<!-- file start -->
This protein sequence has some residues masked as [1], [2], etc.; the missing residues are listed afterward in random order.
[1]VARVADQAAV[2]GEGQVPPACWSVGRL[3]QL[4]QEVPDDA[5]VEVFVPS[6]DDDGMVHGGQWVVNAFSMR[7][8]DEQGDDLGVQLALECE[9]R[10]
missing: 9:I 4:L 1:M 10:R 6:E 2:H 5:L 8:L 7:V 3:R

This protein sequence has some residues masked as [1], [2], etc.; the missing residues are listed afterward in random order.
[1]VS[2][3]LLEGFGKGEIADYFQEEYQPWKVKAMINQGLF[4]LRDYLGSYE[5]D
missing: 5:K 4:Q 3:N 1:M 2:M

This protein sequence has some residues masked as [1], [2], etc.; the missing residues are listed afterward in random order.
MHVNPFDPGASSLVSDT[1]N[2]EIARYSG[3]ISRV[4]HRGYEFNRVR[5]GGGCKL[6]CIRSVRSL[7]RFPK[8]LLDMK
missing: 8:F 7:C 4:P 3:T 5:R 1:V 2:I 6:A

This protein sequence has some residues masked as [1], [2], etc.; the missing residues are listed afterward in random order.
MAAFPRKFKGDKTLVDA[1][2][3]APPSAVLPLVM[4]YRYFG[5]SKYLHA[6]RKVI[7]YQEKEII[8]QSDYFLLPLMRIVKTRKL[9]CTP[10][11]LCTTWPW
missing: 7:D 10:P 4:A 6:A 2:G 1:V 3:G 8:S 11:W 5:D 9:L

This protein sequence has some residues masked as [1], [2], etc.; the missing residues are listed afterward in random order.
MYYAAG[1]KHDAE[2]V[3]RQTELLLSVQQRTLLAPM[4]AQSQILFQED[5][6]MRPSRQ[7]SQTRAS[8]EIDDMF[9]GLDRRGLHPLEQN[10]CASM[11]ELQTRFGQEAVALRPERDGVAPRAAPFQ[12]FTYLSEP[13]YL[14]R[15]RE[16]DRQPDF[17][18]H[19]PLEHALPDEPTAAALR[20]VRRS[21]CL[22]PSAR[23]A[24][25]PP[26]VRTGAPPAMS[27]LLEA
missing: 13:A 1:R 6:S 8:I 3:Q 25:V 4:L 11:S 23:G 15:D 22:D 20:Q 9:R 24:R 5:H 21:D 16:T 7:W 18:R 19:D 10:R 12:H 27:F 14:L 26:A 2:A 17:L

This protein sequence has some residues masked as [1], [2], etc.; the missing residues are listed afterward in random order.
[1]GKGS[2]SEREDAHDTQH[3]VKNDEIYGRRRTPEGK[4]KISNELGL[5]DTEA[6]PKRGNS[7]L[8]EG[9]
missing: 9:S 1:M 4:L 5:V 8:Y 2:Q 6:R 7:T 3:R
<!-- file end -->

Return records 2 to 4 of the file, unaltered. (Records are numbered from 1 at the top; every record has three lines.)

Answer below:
This protein sequence has some residues masked as [1], [2], etc.; the missing residues are listed afterward in random order.
[1]VS[2][3]LLEGFGKGEIADYFQEEYQPWKVKAMINQGLF[4]LRDYLGSYE[5]D
missing: 5:K 4:Q 3:N 1:M 2:M

This protein sequence has some residues masked as [1], [2], etc.; the missing residues are listed afterward in random order.
MHVNPFDPGASSLVSDT[1]N[2]EIARYSG[3]ISRV[4]HRGYEFNRVR[5]GGGCKL[6]CIRSVRSL[7]RFPK[8]LLDMK
missing: 8:F 7:C 4:P 3:T 5:R 1:V 2:I 6:A

This protein sequence has some residues masked as [1], [2], etc.; the missing residues are listed afterward in random order.
MAAFPRKFKGDKTLVDA[1][2][3]APPSAVLPLVM[4]YRYFG[5]SKYLHA[6]RKVI[7]YQEKEII[8]QSDYFLLPLMRIVKTRKL[9]CTP[10][11]LCTTWPW
missing: 7:D 10:P 4:A 6:A 2:G 1:V 3:G 8:S 11:W 5:D 9:L